News Release

Study detects how a genetic variant modifies the brain stimulation impact on memory

Cognitive processes and brain plasticity

Peer-Reviewed Publication

University of Barcelona


image: Conclusions reveal it is easier to alter the cognitive activity through transcranial magnetic stimulation (TMS) in people with the genetic variant Val/Val for the BDNF gene. view more 


The gene of the brain-derived neurotrophic factor (BDNF) is associated with several processes related to memory and brain plasticity. Now, a paper reveals that it is easier to alter the cognitive activity through transcranial magnetic stimulation (TMS) in people with the genetic variant Val/Val for the BDNF gene.

The article, published in the journal Scientific Reports, is led by the researcher Kilian Abellaneda, member of the Barcelona Brain Stimulation Lab (BBSLab), coordinated by David Bartrés-Faz, professor at the Faculty of Medicine and Health Sciences and researcher at the Institute of Neurosciences of the Universitat de Barcelona (UBNeuro), and member of the August Pi i Sunyer Biomedical Research Institute (IDIBAPS). The study counts on the participation of teams from the Hospital Clínic de Barcelona, Guttmann Institute, the Harvard School of Medicine (United States) and the universities of Siena, Trento and La Sapienza (Italy), among other institutions.

TMS is a non-invasive technique that helps to a better understanding of the brain activity and it has multiple applications in the study of cognitive processes and neuropsychological rehabilitation. As part of the study, using techniques of functional neuroimaging, the team could confirm that under the effects of neurostimulation, the Val/Val allele variant carriers showed a greater brain activity in processes in which memory is used —specifically in the brain regions contralateral to stimulation—, a feature that would be related to functional compensation brain processes.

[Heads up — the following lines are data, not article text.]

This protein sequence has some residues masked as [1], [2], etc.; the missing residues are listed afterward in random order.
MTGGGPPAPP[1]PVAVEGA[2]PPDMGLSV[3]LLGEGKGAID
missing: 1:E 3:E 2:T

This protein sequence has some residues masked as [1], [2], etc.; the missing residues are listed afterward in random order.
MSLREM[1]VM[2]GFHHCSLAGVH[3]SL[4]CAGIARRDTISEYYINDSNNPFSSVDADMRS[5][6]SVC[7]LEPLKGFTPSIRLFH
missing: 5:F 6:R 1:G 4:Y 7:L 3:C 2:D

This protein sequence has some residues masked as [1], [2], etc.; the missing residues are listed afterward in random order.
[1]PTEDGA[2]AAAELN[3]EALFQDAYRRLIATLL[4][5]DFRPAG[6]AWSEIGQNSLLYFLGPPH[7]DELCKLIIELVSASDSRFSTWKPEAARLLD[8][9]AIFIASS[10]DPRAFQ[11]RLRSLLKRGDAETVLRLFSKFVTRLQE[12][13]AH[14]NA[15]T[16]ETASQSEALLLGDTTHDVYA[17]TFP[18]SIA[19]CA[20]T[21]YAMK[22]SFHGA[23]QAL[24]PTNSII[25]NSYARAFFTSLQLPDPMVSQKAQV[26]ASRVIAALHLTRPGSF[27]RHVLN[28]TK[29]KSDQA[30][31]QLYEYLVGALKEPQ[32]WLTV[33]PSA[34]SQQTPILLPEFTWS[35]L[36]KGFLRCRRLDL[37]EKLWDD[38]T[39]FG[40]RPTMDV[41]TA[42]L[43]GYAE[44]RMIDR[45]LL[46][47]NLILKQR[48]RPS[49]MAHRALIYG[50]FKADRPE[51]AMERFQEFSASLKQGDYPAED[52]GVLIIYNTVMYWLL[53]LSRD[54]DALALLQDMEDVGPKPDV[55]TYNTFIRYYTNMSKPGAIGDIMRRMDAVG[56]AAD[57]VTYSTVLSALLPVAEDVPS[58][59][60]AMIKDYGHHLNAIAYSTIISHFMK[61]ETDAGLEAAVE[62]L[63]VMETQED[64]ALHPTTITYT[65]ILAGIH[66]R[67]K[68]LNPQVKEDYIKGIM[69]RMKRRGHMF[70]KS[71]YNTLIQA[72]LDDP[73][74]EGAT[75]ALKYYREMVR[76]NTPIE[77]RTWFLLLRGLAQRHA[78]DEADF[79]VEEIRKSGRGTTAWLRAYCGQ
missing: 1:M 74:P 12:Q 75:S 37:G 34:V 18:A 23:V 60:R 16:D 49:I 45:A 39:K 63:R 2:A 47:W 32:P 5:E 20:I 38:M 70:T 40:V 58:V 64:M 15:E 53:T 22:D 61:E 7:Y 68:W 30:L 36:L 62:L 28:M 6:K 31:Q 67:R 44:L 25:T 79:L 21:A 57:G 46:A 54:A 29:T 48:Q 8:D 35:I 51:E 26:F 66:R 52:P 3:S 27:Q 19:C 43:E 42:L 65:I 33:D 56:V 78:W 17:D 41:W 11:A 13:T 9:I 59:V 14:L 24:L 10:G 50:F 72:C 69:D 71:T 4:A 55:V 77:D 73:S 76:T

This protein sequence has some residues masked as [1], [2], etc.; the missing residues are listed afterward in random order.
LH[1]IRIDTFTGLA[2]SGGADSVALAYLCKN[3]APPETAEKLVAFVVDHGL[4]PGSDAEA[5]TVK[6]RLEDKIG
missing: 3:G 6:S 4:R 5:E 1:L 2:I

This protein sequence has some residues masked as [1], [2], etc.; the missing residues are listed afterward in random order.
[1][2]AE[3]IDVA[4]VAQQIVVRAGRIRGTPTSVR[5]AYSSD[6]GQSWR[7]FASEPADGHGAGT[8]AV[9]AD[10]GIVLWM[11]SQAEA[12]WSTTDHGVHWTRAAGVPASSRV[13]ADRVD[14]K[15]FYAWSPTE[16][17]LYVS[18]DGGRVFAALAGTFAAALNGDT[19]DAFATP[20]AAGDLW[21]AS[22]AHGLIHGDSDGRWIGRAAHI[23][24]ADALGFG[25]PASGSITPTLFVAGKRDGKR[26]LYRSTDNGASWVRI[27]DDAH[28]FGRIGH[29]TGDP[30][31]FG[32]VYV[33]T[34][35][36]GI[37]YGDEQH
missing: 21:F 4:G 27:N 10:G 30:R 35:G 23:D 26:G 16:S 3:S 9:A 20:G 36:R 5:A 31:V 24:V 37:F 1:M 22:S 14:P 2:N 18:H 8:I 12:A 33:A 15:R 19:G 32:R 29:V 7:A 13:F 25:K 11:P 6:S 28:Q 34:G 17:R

“We believe the obtained data in this study provides relevant information on the neurobiological mechanisms related to the neuroplasticity processes that explain the individual differences regarding the effects of stimulation at a cognitive level. Therefore, the new results could be of great interest in order to design future interventions that prioritize the highest level of customization”, notes Kilian Abellaneda, member of the Department of Medicine of the UB and IDIBAPS.

This study is part of a European collaboration in the Pharmacog project, within the field of neurodegenerative diseases. One of the objectives of this project is to develop experimental platforms to modify, in a controlled way, cognitive functions in humans and the underlying brain processes, in order to use them later to study the effect of future drugs in the early stages of their development.



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